Wednesday, February 12, 2014

The Roaring Twenties: Art Deco


Art Deco flourished after WWI, during an optimistic period known as the roaring twenties. Art Deco made its first appearance Paris's Exposition Internationale des Arts Decoratifs et Industriels Modernes in 1925. The new design turned modernism into a kind of fashion, used mostly for architectural and decorative arts. The style was very geometric and simple. Artists mainly focused on color and line in their designs, using nationalism and machinery as their inspiration. The effect of these pieces was striking and powerful, which by the mid 1930's reminded the victims of the Great Depression in 1929 of the bright, hope-filled future that never came after the war. Therefore, people began to associate it with extravagance and pompousness, and by WWII in 1939, people were done with the Art Deco style.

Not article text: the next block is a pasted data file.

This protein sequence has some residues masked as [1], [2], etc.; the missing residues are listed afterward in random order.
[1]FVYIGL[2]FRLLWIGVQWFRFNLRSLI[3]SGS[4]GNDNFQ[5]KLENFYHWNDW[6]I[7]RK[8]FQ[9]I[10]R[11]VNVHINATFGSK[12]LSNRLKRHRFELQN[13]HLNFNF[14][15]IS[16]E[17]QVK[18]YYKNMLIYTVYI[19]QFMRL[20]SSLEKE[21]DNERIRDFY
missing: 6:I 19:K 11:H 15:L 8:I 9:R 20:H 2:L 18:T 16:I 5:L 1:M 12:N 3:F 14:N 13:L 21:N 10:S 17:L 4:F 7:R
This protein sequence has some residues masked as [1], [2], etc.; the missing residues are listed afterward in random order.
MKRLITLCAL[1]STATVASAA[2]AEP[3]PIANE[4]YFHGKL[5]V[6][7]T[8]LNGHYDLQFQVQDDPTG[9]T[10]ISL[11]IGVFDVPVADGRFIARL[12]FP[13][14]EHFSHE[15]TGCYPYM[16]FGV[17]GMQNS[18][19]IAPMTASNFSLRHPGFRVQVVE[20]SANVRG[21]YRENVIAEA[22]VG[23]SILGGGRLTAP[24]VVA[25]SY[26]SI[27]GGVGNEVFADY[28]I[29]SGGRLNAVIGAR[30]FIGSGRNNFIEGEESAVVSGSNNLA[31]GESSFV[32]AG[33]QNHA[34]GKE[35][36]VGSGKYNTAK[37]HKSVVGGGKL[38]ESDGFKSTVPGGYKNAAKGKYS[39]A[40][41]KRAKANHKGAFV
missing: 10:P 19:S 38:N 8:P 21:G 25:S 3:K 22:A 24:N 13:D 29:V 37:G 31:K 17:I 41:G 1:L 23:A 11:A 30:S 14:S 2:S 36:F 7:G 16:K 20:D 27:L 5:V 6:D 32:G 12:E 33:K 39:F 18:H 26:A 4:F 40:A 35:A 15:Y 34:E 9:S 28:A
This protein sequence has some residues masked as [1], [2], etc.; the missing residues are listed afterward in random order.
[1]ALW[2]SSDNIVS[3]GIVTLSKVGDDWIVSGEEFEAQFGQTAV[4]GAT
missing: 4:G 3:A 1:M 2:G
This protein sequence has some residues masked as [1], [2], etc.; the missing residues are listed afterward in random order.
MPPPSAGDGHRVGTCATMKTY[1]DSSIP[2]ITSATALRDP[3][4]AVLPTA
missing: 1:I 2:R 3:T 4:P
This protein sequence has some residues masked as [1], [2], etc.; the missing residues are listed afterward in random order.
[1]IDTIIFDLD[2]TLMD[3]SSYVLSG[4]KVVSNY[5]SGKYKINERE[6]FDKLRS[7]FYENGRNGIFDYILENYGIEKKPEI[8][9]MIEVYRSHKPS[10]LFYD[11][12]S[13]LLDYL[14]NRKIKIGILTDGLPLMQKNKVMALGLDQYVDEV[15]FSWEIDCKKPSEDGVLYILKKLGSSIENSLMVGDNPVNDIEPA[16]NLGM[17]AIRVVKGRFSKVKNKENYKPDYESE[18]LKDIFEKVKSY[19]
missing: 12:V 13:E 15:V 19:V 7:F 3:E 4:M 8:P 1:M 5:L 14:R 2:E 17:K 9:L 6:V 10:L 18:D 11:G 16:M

3 comments:

Megan Hoolahan said...

The style of Art Deco seems to also translate into the flapper style. The flapper style was also very geometric and structured. Flapper dresses weren't form fitting or curve enchaining, instead they were boxy and masculine. Flapper hairstyle was also very structured; typical flappers had short, straight hair.

Joseph D'Amico said...

I looked up some images, and I really like Art-Deco architecture; everything looks so fancy, especially the doors. I also like the text on posters and such I've seen in that style and also the colors.

Amy Clement said...

It seems like the architecture really reflects the extravagance of the roaring twenties. People were celebrating the end of the First World War with more and more luxury and glamor. The parties and buildings became bigger while the morals became looser.